Martinus Oostrum of the DOE’s Pacific Northwest National Laboratory, who has worked with Lenhard, plans to use Lenhard’s new methodology to enhance the accuracy of the STOMP model- a numerical computer program for predicting Subsurface Transport Over Multiple Phases (STOMP). It is expected that the improved computer model will be used to help address NAPL contamination at DOE sites. Lenhard is also interested in employing his constitutive models in other multiphase flow

Deborah Hill | INEEL
Further information:

More articles from Earth Sciences:

nachricht UCI and NASA document accelerated glacier melting in West Antarctica
26.10.2016 | University of California - Irvine

nachricht Ice shelf vibrations cause unusual waves in Antarctic atmosphere
25.10.2016 | American Geophysical Union

All articles from Earth Sciences >>>

The most recent press releases about innovation >>>

Die letzten 5 Focus-News des innovations-reports im Überblick:

Im Focus: Etching Microstructures with Lasers

Ultrafast lasers have introduced new possibilities in engraving ultrafine structures, and scientists are now also investigating how to use them to etch microstructures into thin glass. There are possible applications in analytics (lab on a chip) and especially in electronics and the consumer sector, where great interest has been shown.

This new method was born of a surprising phenomenon: irradiating glass in a particular way with an ultrafast laser has the effect of making the glass up to a...

Im Focus: Light-driven atomic rotations excite magnetic waves

Terahertz excitation of selected crystal vibrations leads to an effective magnetic field that drives coherent spin motion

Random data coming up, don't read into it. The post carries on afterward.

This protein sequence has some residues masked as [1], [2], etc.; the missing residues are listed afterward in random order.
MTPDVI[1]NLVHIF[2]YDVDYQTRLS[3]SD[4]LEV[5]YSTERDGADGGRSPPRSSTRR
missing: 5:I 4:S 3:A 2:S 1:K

Controlling functional properties by light is one of the grand goals in modern condensed matter physics and materials science. A new study now demonstrates how...

Im Focus: New 3-D wiring technique brings scalable quantum computers closer to reality

Researchers from the Institute for Quantum Computing (IQC) at the University of Waterloo led the development of a new extensible wiring technique capable of controlling superconducting quantum bits, representing a significant step towards to the realization of a scalable quantum computer.

"The quantum socket is a wiring method that uses three-dimensional wires based on spring-loaded pins to address individual qubits," said Jeremy Béjanin, a PhD...

Im Focus: Scientists develop a semiconductor nanocomposite material that moves in response to light

In a paper in Scientific Reports, a research team at Worcester Polytechnic Institute describes a novel light-activated phenomenon that could become the basis for applications as diverse as microscopic robotic grippers and more efficient solar cells.

A research team at Worcester Polytechnic Institute (WPI) has developed a revolutionary, light-activated semiconductor nanocomposite material that can be used...

Im Focus: Diamonds aren't forever: Sandia, Harvard team create first quantum computer bridge

By forcefully embedding two silicon atoms in a diamond matrix, Sandia researchers have demonstrated for the first time on a single chip all the components needed to create a quantum bridge to link quantum computers together.

"People have already built small quantum computers," says Sandia researcher Ryan Camacho. "Maybe the first useful one won't be a single giant quantum computer...

All Focus news of the innovation-report >>>



Event News

#IC2S2: When Social Science meets Computer Science - GESIS will host the IC2S2 conference 2017

14.10.2016 | Event News

Agricultural Trade Developments and Potentials in Central Asia and the South Caucasus

14.10.2016 | Event News

World Health Summit – Day Three: A Call to Action

12.10.2016 | Event News

Latest News

Greater Range and Longer Lifetime

26.10.2016 | Power and Electrical Engineering

VDI presents International Bionic Award of the Schauenburg Foundation

26.10.2016 | Awards Funding

3-D-printed magnets

26.10.2016 | Power and Electrical Engineering

More VideoLinks >>>